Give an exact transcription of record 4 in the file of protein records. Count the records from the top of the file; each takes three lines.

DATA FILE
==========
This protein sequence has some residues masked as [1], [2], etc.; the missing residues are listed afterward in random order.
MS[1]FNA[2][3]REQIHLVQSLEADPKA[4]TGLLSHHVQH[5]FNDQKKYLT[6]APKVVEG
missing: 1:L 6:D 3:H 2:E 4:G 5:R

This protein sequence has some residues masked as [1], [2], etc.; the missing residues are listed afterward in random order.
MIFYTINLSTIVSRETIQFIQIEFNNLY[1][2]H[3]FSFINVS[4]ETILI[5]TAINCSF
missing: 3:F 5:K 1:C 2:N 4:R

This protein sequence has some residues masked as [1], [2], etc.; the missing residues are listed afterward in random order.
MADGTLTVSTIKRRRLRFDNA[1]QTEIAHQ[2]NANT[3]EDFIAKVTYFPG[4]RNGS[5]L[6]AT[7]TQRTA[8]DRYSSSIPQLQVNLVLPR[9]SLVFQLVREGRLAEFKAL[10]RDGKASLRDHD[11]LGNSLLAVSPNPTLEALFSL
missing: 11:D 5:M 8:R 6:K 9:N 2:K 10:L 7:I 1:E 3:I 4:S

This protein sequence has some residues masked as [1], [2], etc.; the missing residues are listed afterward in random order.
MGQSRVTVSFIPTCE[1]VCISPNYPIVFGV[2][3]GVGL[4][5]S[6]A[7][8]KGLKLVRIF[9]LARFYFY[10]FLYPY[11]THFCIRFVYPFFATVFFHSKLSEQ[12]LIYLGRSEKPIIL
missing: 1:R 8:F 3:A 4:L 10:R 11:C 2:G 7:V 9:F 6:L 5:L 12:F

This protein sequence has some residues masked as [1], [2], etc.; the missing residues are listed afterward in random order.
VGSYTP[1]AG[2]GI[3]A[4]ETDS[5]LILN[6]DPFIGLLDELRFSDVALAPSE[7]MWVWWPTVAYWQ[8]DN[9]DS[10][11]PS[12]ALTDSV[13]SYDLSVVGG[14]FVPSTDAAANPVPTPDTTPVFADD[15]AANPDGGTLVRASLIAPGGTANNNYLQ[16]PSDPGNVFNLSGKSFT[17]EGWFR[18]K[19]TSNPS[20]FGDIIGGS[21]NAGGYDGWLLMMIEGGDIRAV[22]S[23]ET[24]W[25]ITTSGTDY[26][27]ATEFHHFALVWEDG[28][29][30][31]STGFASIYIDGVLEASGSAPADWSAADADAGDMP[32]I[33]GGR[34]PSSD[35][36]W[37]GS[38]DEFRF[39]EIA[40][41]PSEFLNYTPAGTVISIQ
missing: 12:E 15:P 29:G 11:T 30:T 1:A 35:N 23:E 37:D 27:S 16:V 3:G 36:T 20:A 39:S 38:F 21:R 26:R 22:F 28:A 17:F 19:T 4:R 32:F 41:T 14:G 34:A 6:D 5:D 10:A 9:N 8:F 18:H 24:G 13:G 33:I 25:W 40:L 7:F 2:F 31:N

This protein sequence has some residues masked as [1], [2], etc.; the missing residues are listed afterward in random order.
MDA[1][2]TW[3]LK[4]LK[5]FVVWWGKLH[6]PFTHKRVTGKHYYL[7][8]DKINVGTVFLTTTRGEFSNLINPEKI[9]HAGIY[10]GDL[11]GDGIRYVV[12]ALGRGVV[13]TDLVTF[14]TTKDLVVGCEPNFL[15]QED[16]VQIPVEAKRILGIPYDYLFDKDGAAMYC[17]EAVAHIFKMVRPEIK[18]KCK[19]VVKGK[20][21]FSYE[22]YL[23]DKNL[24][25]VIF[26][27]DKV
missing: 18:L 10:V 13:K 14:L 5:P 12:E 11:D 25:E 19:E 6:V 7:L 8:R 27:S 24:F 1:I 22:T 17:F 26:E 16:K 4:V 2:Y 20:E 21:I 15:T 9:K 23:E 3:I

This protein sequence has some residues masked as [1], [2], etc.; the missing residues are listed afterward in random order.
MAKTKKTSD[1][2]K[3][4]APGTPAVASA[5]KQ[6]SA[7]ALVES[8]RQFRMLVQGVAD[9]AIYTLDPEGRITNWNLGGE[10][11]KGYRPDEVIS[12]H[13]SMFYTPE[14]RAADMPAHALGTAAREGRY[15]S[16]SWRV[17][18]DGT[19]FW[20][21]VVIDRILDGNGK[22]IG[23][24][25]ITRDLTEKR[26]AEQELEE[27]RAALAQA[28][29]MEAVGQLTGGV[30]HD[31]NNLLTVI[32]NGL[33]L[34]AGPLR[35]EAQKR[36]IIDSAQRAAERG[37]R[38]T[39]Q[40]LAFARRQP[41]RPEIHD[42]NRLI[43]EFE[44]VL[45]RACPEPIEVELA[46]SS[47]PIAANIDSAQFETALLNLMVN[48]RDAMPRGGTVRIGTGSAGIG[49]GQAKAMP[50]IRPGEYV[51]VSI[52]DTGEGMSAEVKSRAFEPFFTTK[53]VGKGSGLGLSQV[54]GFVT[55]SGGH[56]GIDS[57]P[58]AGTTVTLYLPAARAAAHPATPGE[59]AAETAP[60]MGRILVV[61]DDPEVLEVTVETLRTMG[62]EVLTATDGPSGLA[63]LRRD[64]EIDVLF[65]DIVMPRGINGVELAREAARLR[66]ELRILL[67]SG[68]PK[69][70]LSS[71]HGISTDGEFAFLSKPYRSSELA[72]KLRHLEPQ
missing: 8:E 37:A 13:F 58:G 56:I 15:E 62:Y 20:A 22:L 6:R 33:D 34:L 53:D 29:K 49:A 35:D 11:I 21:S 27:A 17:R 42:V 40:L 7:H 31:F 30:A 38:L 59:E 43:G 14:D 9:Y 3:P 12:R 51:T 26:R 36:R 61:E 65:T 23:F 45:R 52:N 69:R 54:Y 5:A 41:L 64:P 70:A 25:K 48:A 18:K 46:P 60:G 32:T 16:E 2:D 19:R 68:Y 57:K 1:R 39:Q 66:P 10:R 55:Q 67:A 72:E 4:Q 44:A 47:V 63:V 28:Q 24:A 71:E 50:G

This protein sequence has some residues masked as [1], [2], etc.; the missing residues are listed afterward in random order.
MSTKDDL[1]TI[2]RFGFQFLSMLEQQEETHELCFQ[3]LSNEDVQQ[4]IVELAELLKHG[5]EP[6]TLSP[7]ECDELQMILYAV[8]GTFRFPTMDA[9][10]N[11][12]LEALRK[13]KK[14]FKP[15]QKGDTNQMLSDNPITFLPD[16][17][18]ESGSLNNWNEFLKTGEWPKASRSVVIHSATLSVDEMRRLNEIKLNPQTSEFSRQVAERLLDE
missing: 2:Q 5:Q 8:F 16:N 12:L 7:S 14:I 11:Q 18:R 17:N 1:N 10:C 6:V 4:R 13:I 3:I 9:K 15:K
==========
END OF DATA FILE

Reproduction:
This protein sequence has some residues masked as [1], [2], etc.; the missing residues are listed afterward in random order.
MGQSRVTVSFIPTCE[1]VCISPNYPIVFGV[2][3]GVGL[4][5]S[6]A[7][8]KGLKLVRIF[9]LARFYFY[10]FLYPY[11]THFCIRFVYPFFATVFFHSKLSEQ[12]LIYLGRSEKPIIL
missing: 1:R 8:F 3:A 4:L 10:R 11:C 2:G 7:V 9:F 6:L 5:L 12:F